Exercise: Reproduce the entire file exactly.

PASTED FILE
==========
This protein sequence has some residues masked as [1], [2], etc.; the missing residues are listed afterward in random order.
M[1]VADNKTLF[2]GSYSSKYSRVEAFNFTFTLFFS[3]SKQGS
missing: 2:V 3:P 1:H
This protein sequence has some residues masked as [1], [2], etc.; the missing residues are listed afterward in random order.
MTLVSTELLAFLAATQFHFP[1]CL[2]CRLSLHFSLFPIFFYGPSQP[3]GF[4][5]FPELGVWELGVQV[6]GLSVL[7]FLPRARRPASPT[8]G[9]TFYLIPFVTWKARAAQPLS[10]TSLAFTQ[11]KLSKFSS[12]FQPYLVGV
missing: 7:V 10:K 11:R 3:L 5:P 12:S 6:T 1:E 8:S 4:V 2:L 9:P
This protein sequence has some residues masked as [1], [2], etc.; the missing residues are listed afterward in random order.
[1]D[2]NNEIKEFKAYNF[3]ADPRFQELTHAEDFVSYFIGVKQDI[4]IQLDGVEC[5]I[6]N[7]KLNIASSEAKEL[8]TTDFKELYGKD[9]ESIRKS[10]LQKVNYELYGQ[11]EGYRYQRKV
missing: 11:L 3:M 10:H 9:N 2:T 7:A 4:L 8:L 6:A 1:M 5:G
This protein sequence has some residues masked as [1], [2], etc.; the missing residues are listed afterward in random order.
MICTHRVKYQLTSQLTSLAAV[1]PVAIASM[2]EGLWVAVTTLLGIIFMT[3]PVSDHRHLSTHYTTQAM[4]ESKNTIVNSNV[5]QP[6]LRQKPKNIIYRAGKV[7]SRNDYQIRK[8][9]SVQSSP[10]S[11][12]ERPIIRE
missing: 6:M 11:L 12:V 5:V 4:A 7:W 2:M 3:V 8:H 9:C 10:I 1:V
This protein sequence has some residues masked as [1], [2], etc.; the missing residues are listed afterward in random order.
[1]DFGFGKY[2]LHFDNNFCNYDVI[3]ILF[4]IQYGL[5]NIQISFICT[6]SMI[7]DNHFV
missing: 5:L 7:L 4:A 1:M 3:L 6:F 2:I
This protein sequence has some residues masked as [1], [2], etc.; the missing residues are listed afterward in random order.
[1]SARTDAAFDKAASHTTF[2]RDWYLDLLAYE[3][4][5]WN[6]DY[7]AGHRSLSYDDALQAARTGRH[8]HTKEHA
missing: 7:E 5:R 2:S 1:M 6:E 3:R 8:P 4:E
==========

This protein sequence has some residues masked as [1], [2], etc.; the missing residues are listed afterward in random order.
M[1]VADNKTLF[2]GSYSSKYSRVEAFNFTFTLFFS[3]SKQGS
missing: 2:V 3:P 1:H
This protein sequence has some residues masked as [1], [2], etc.; the missing residues are listed afterward in random order.
MTLVSTELLAFLAATQFHFP[1]CL[2]CRLSLHFSLFPIFFYGPSQP[3]GF[4][5]FPELGVWELGVQV[6]GLSVL[7]FLPRARRPASPT[8]G[9]TFYLIPFVTWKARAAQPLS[10]TSLAFTQ[11]KLSKFSS[12]FQPYLVGV
missing: 7:V 10:K 11:R 3:L 5:P 12:S 6:T 1:E 8:S 4:V 2:L 9:P
This protein sequence has some residues masked as [1], [2], etc.; the missing residues are listed afterward in random order.
[1]D[2]NNEIKEFKAYNF[3]ADPRFQELTHAEDFVSYFIGVKQDI[4]IQLDGVEC[5]I[6]N[7]KLNIASSEAKEL[8]TTDFKELYGKD[9]ESIRKS[10]LQKVNYELYGQ[11]EGYRYQRKV
missing: 11:L 3:M 10:H 9:N 2:T 7:A 4:L 8:L 6:A 1:M 5:G
This protein sequence has some residues masked as [1], [2], etc.; the missing residues are listed afterward in random order.
MICTHRVKYQLTSQLTSLAAV[1]PVAIASM[2]EGLWVAVTTLLGIIFMT[3]PVSDHRHLSTHYTTQAM[4]ESKNTIVNSNV[5]QP[6]LRQKPKNIIYRAGKV[7]SRNDYQIRK[8][9]SVQSSP[10]S[11][12]ERPIIRE
missing: 6:M 11:L 12:V 5:V 4:A 7:W 2:M 3:V 8:H 9:C 10:I 1:V
This protein sequence has some residues masked as [1], [2], etc.; the missing residues are listed afterward in random order.
[1]DFGFGKY[2]LHFDNNFCNYDVI[3]ILF[4]IQYGL[5]NIQISFICT[6]SMI[7]DNHFV
missing: 5:L 7:L 4:A 1:M 3:L 6:F 2:I
This protein sequence has some residues masked as [1], [2], etc.; the missing residues are listed afterward in random order.
[1]SARTDAAFDKAASHTTF[2]RDWYLDLLAYE[3][4][5]WN[6]DY[7]AGHRSLSYDDALQAARTGRH[8]HTKEHA
missing: 7:E 5:R 2:S 1:M 6:E 3:R 8:P 4:E